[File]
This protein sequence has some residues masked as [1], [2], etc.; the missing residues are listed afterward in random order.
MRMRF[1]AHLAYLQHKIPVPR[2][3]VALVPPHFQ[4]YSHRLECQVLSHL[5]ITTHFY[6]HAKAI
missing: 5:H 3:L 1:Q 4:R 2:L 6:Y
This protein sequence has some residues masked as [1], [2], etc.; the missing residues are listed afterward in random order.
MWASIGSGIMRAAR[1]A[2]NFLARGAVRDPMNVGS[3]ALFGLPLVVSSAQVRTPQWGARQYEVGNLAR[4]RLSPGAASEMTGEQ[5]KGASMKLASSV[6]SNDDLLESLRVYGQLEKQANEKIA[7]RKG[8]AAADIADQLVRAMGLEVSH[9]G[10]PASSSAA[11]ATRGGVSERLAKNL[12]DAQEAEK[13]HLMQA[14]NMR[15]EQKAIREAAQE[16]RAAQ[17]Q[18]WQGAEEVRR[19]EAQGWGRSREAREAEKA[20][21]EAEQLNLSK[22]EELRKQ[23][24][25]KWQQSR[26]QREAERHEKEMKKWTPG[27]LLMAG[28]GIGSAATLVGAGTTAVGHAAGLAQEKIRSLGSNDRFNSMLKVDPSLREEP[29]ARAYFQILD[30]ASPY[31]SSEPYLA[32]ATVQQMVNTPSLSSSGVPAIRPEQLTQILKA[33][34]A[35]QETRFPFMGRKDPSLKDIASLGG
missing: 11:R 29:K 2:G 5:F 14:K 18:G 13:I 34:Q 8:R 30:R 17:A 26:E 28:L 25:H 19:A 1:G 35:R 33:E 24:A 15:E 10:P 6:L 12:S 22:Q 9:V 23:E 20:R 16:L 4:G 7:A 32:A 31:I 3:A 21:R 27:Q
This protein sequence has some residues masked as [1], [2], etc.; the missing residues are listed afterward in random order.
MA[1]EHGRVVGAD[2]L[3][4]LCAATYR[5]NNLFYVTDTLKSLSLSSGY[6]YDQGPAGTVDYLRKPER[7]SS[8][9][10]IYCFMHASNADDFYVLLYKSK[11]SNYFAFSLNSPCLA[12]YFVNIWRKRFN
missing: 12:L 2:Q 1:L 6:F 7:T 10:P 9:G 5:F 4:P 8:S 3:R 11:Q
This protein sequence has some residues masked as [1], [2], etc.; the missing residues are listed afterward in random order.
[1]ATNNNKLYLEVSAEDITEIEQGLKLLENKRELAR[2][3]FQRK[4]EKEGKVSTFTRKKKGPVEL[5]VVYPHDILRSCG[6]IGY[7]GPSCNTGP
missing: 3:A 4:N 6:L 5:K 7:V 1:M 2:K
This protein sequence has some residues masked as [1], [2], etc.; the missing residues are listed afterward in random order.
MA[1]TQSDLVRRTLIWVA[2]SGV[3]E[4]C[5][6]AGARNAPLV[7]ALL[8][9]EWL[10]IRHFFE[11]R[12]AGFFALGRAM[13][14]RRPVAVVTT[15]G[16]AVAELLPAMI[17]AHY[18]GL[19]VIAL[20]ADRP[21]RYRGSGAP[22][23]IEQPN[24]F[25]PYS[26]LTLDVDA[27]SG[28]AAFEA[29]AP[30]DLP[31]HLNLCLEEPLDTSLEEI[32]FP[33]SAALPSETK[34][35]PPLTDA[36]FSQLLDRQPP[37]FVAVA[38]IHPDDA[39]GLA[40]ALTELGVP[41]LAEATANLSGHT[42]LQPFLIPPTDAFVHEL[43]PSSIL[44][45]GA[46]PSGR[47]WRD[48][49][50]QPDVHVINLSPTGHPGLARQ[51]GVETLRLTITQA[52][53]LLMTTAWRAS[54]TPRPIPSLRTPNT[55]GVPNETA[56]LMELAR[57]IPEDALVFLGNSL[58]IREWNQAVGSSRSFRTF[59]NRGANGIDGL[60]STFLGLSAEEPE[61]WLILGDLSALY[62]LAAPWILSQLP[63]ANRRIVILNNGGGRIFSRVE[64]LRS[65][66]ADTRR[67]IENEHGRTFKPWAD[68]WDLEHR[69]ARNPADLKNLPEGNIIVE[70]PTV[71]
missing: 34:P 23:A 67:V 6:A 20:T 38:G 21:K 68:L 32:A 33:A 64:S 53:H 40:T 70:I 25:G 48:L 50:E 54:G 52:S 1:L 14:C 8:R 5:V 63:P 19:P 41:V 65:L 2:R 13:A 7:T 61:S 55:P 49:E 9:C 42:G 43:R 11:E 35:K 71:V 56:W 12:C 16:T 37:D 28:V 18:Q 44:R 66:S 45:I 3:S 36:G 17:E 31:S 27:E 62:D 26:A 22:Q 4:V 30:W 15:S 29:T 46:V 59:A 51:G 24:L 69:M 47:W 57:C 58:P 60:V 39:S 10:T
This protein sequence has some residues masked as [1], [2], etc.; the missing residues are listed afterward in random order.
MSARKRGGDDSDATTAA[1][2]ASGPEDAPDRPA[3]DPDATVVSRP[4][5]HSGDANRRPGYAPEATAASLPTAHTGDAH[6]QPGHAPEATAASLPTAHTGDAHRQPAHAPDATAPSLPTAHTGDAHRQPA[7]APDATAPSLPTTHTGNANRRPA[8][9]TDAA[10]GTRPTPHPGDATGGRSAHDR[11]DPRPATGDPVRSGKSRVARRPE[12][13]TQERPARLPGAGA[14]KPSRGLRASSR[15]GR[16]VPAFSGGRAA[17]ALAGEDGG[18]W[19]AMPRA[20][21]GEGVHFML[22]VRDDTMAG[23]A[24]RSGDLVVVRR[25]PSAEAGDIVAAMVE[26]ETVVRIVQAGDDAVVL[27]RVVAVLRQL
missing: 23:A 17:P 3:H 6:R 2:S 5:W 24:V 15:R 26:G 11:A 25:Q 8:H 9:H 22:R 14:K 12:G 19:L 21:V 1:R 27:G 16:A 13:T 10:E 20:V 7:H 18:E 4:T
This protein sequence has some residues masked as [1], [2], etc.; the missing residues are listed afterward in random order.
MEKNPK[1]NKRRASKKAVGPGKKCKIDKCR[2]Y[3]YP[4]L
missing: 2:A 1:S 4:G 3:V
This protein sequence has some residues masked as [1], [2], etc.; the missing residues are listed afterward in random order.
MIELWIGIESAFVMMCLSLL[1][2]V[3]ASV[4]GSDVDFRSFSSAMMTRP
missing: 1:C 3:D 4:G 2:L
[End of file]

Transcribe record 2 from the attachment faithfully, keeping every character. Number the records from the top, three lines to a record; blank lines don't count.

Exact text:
This protein sequence has some residues masked as [1], [2], etc.; the missing residues are listed afterward in random order.
MWASIGSGIMRAAR[1]A[2]NFLARGAVRDPMNVGS[3]ALFGLPLVVSSAQVRTPQWGARQYEVGNLAR[4]RLSPGAASEMTGEQ[5]KGASMKLASSV[6]SNDDLLESLRVYGQLEKQANEKIA[7]RKG[8]AAADIADQLVRAMGLEVSH[9]G[10]PASSSAA[11]ATRGGVSERLAKNL[12]DAQEAEK[13]HLMQA[14]NMR[15]EQKAIREAAQE[16]RAAQ[17]Q[18]WQGAEEVRR[19]EAQGWGRSREAREAEKA[20][21]EAEQLNLSK[22]EELRKQ[23][24][25]KWQQSR[26]QREAERHEKEMKKWTPG[27]LLMAG[28]GIGSAATLVGAGTTAVGHAAGLAQEKIRSLGSNDRFNSMLKVDPSLREEP[29]ARAYFQILD[30]ASPY[31]SSEPYLA[32]ATVQQMVNTPSLSSSGVPAIRPEQLTQILKA[33][34]A[35]QETRFPFMGRKDPSLKDIASLGG
missing: 11:R 29:K 2:G 5:F 14:K 18:G 13:I 34:Q 8:R 30:R 17:A 26:E 28:L 25:H 19:A 1:G 35:R 33:E 24:A 15:E 10:P 6:L 12:S 22:Q 9:V 23:E 20:R 16:L 4:G 7:A 32:A 31:I 3:A 21:R 27:Q